RIGA - Ukrainian President Volodymyr Zelensky, addressing the UN General Assembly, used all types of arguments to sway as many member states as possible to the side of Ukraine, Artis Pabriks, founder of the Northern European Policy Center and former Latvian Defense Minister, told LETA.
Asked whether the Ukrainian President's address showed that Ukraine felt a lack of support in its war with Russia, Pabriks said that the UN General Assembly is a different format and the lack of support can be discussed in different categories, for example, when talking about the support provided mainly by Western countries and allies.
Pabriks believes that Zelensky has decided to use this format because he understands that we do not live in a united world. It is fragmented and up to 60 percent of the countries represented at the UN are relatively indifferent to what is happening in Ukraine. They are concerned about their own pain, whether it is a question of economic development, energy or food shortages.
"At the same time, the UN has its own fundamental principles, which are embedded in the origins of the organization. I think that Zelensky is using this platform successfully to appeal to the fundamental principles of the UN, which are to condemn aggression, to defend human rights and the sovereignty of states. In his speech, he points out that the organization must condemn aggression against Ukraine in a much stronger way," the former defense minister said.
According to Pabriks, Zelensky is also right to say that Russia does not deserve a seat among the permanent members of the UN Security Council. Russia won a seat on the Council by inheriting it from the Soviet Union - when the Soviet Union collapsed, Russia became a permanent member.
"I think this is a very good argument that such a totalitarian aggressor state should not be on the UN Security Council, given that the Soviet Union was expelled from the predecessor of the UN, the League of Nations, after the Soviet Union attacked Finland in November 1939. There are parallels to be drawn here, in principle Russia could be excluded from the UN Security Council if the organization respected the principles to which the member states are signatories," said the founder of the Northern European Policy Center.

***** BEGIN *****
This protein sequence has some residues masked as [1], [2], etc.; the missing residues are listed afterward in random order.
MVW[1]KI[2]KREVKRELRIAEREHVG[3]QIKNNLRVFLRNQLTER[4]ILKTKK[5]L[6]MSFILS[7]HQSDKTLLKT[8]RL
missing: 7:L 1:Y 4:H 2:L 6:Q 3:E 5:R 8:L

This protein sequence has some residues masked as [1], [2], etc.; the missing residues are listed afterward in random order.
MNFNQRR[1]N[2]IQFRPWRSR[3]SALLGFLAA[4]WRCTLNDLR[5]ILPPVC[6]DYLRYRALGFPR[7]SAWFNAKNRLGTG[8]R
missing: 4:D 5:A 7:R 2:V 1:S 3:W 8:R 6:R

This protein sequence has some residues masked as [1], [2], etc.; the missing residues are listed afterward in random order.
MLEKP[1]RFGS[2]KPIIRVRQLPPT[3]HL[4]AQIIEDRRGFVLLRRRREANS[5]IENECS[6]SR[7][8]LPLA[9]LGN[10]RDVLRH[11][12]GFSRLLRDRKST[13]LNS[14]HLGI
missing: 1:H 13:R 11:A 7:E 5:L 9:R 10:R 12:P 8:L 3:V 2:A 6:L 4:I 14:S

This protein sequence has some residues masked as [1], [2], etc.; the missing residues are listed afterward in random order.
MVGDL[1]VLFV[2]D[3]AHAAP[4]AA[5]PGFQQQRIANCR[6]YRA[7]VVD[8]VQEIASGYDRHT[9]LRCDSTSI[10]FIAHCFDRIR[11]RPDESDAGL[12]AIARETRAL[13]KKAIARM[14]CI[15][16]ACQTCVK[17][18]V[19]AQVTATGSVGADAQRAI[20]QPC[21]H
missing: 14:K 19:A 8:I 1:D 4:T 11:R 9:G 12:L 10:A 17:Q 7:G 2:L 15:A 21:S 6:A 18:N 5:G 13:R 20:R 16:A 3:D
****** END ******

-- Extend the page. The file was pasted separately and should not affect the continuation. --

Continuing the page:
In his speech, Zelensky stressed that Ukraine is doing everything to ensure that no one in the world will dare to attack any country after Russia's aggression. Asked how Ukraine was doing at the moment, Pabriks said that while Ukraine had good support, it could be much better. The free world could have given Ukraine more, faster and more varied weapons. This argument is also used, for example, in the US presidential election debates. One of the Republican representatives, former US Vice-President Mike Pence, has said that, if elected, he will give Ukraine everything it needs to win.
Asked whether attempts to weaken Russia on the battlefield, insufficient military support or delaying military support would lead to a freezing of the conflict, the former defense minister stressed that a freezing of the conflict must not be allowed because it would not lead to anything good. Moreover, there are a number of countries that would not want to allow that to happen, the Baltic and Scandinavian countries, Poland, even Germany has quite a lot of understanding of what is going on.
"This hesitation is probably due to a misunderstanding of how Russian policy is made and what the Kremlin is thinking. The idea is that we will tire the Russians more than the Ukrainians, then there will come a moment when the Russians will realize that they have to come to the negotiating table because the damage is too great. It should be remembered that Russia is three times the size of Ukraine, and the Ukrainians are bleeding too. By giving them more, faster and better weapons, we could achieve our goal sooner. This is my position, but thinking in the West often differs from our analysis," Pabriks said.
Asked how the upcoming US presidential election would affect the course of the war, Pabriks admitted that there is a rather high expectation in Russian circles, similar to Adolf Hitler's expectation of a "Wunderwaffe" or miracle weapon - that if a president more favorable to Russia wins the presidential election, Russia could break the West's support for Ukraine.
"If there is not much progress in terms of arms and the military, I think it will make the Russian leadership hold on and fight until the US presidential elections, hoping that something will change. This suggests that the war could last another year. If in the coming months the Ukrainians succeed in making Crimea uninhabitable and militarily unusable for the Russian side, this could change the course of the war," Pabriks stressed.
He also pointed out that there are many unknowns to predict the course of events. These include the US presidential elections, military support for Ukraine, what position China will continue to take. In the area that analyses and is responsible for security, the worst-case scenario is always being prepared for. This means that we, too, need to secure ourselves, just as Finland did in the 1920s and 1930s. Pabriks pointed out that the issue is not about building a fence on the Belarusian border. What is needed now is to build technological structures and formations for the 21st century along the entire Eastern border, with the future security of the country in mind.